The MMA world collectively inhaled when Anderson Silva went crashing to the canvas at UFC 237, clutching his leg as he writhed in pain. Luckily, the injury wasn't as serious as many first worried, especially considering Silva's history of having had both bones in his lower left leg broken in a fight.
Jared Cannonier fought Silva to perfection in the UFC 237 main event on Saturday in Rio de Janeiro, continuously attacking the legendary southpaw's lead leg throughout the first round. With the clock winding down on round one, Cannonier unleashed a brutal kick just above Silva's right knee that send "The Spider" to the floor, grasping at his leg as the referee quickly stepped in and waved off the fight.
The scene sparked flashbacks to Silva's grotesque injury suffered against Chris Weidman at UFC 168 in December of 2013. In that bout, Silva launched a kick with his left leg that Weidman checked. As he did so, Silva's tibia and fibia snapped and wrapped around Weidman's shin.
Silva was immediately rushed to surgery and made a miraculous recovery to continue his career, though he's not been the dominant fighter he once was.
In the fight with Cannonier, it was quickly clear that the injury was not of the same nature as that fateful night in 2013. Silva was cleared of a fracture after the fight, but it took an MRI to show that he had not suffered any severe ligament damage either, according to a report by MMAFighting on Tuesday.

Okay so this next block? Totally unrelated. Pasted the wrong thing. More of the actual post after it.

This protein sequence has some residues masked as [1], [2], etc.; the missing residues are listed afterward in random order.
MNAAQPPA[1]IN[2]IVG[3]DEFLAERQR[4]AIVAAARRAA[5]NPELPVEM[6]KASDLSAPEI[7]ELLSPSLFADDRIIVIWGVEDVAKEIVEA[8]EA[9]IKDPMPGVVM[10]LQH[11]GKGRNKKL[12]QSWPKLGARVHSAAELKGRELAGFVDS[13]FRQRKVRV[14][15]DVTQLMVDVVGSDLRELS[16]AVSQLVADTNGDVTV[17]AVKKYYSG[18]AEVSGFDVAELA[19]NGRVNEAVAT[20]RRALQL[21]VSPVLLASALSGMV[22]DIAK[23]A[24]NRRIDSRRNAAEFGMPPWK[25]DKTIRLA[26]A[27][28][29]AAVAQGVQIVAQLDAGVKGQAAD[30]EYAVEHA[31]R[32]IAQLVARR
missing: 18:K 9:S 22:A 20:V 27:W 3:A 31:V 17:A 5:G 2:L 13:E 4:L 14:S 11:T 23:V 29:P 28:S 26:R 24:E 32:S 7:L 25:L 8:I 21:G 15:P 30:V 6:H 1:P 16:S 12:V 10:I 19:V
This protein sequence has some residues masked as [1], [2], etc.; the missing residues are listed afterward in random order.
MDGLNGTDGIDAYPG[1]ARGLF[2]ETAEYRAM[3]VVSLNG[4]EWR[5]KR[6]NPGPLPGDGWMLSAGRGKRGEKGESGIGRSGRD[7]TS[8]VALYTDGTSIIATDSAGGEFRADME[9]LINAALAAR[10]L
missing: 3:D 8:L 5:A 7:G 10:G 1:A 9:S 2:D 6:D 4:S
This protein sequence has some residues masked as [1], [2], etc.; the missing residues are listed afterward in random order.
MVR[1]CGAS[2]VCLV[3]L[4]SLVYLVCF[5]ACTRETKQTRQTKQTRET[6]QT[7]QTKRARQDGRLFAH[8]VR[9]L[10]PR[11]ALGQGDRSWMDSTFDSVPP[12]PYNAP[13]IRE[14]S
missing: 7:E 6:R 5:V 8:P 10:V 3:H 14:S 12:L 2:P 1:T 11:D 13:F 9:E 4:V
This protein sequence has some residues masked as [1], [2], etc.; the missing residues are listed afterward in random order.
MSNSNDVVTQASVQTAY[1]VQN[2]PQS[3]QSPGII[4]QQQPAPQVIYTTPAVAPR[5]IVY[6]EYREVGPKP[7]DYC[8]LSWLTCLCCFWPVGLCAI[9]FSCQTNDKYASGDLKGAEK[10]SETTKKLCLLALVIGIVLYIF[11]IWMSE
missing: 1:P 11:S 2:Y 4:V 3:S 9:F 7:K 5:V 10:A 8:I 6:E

Anderson Silva's statement following UFC 237 injury and loss
Even before the MRI that cleared him of any serious injury, Silva seemed to indicate that he would likely return to the Octagon, despite having recently attained the age of 44 and having lost six of his last eight bouts.
”Until the limit, pain is your friend. It shows you’re not dead yet,” Silva wrote in Portuguese on his Instagram account, as translated by MMAFighting. “They say that great symbols become great targets. Maybe. But the most important thing is not to victimize yourself. If you fall, get up. If it’s broken, fix it. No giving up or thinking that you can’t because you lost one battle.
”The saying is, I’m going until the end and the more they pressure me, the more I’ll want to to go until the end. There’s nothing more wild than feeling sorry for yourself. An old lion, surrounded by hungry hyenas, crazy to eat him, and he stills fights until death without ever giving up or feeling sorry for himself. And it won’t be different with me. Strength and honor.”